In 1910, in the limelight of Chiarella Theater of Turin, the first manifesto of futurists was unveiled. A notable characteristic of this fiesta was a shift in the interest of artists. Futurism does not permit artists, extending to us, regular people, to “look upon man as the center of universal life”. To them, technology and machines are much more intriguing than men themselves, and they serve much better as inspirations. Arts were no more views of the observer, but observers in the center of art. To summarize, humans are no superior to the machines and technologies, and certainly, not more intelligent or interesting.

In fact, this warning of a technology-controlled future has been echoing for a long time. The futurists only whispered so implicitly, while many others stated with ominous tones. From the beginning of the industrial revolution, people had been wary about how working in the factories would slaughter people’s spirits, demonize them and breach their souls. Upon the invention of televisions, many people believed that it was a government conspiracy to control people by shooting mysterious waves through their displays. As refrigerator gained its popularity, there was a horror among people fearing how it does magic to the foods and makes them toxic. This skepticism has persisted through my childhood, when laptops, cell phones, and the internet percolated into people’s lives. Many said that they were evil distractions and ruined children’s health and minds—there were even “web rehabs” trying to keep children away from the internet. Now the arguments have extended to GMOs and climate changes.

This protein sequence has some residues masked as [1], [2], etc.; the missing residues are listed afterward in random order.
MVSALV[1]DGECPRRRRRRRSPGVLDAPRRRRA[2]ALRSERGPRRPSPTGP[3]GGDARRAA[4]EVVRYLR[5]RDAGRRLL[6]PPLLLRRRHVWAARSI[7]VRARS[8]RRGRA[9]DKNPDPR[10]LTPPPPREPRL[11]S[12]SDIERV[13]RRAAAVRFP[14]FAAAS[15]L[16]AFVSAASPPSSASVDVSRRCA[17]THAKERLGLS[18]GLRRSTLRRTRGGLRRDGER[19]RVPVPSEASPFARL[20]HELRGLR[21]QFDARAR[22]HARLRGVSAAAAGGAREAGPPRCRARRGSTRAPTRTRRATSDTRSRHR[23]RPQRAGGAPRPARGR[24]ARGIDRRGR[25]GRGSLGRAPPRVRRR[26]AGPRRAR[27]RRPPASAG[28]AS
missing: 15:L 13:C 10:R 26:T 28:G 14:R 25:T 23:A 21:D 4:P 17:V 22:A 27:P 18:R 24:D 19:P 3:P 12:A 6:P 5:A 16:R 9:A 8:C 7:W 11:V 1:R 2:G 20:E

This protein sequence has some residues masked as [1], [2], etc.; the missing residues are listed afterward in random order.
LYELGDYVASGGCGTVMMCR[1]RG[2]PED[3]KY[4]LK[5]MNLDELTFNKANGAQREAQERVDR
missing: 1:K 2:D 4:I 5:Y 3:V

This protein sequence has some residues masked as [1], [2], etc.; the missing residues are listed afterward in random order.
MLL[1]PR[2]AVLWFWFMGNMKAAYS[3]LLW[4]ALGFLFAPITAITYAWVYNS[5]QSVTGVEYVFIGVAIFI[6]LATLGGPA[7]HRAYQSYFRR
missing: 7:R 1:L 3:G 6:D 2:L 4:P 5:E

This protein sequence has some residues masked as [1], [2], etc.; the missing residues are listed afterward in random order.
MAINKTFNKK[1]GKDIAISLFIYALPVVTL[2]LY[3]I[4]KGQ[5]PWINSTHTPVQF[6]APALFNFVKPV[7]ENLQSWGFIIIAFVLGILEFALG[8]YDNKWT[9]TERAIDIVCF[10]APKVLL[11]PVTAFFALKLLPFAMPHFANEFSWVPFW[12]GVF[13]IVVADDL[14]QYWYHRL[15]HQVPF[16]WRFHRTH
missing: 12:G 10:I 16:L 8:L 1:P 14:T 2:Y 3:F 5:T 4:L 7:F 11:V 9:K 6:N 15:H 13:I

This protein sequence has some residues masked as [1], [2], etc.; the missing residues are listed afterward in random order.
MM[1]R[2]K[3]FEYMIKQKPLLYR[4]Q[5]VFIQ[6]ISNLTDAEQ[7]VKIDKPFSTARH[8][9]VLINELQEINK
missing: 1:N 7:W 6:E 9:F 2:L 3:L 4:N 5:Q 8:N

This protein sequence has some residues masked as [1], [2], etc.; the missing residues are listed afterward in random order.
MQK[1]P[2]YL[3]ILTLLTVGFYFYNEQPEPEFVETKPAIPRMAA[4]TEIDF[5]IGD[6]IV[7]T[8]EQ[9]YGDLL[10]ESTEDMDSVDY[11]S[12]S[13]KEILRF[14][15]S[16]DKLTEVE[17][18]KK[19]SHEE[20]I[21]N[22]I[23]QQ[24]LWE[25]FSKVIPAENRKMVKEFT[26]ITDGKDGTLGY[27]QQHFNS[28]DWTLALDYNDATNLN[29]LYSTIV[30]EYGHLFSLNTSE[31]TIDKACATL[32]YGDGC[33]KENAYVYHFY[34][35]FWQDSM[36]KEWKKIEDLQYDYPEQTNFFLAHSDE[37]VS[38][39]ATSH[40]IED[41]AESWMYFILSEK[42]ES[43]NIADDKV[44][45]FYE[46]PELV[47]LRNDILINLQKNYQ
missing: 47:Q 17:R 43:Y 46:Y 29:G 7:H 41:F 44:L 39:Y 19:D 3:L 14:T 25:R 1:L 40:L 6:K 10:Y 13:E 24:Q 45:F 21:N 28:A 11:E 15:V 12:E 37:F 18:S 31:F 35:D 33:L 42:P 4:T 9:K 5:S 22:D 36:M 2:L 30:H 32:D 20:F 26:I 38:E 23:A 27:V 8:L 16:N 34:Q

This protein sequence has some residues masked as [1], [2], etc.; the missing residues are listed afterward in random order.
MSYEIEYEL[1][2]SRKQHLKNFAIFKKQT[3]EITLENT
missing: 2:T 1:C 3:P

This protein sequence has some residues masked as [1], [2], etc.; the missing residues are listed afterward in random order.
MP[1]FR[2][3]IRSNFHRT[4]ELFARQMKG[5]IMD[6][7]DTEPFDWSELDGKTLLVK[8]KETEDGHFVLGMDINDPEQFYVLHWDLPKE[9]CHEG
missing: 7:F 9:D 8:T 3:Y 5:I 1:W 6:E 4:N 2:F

Does this fear make sense, then? Looking back now, we can say with ease that refrigerators revolutionized our food industry while television, well, once an excellent family entertainment, is pretty much retiring now. How about energy crisis? It turns out that we would be running out of coal long ago by now. However, before we could run out of coal, we commoditized oil and before we ran out of oil, we utilized natural gas. The internet crisis? The parents who wer2973_Say-hello-to-the-funny-robote keeping us away from it are very much depending it for daily work and lives. Before we noticed the “GMO problem”, most of the corn and many more crops are genetically modified to be pest-resistant and greatly improved agricultural efficiency. As a CS student, I am wide aware of how technology “controls” our lives. The essential part is very simple: algorithm. You think of an algorithm, you code it, then the machine executes it based on the previous algorithm you provided. Is there anything that is spontaneous or original? The answer is likely no. Even if the machine seems to be creative, responsive and able to do many complicated things, everything was, in fact, pre-programmed.

Not long ago, a comet probe “deep impact” hit the headlines. Its connection with the earth was initially lost after the intended collision. To locate this high-tech, literal-rocket-science probe, scientists just took many pictures of the comet and viewed them one by one, eventually visually identified this probe lying on the comet. Why did we go back to the old-schooled way of looking for stuff when dealing with a space traveling probe? That was because there was no algorithm pre-programmed for the machine, and it had no idea how to respond to the situation and what to do. From my perspective, in the future, at least in the near future, luck is on the humans’ side when facing the reign of machines–because of our spectacular abilities to think of algorithms. Thus, so far, the machines are probably still under control.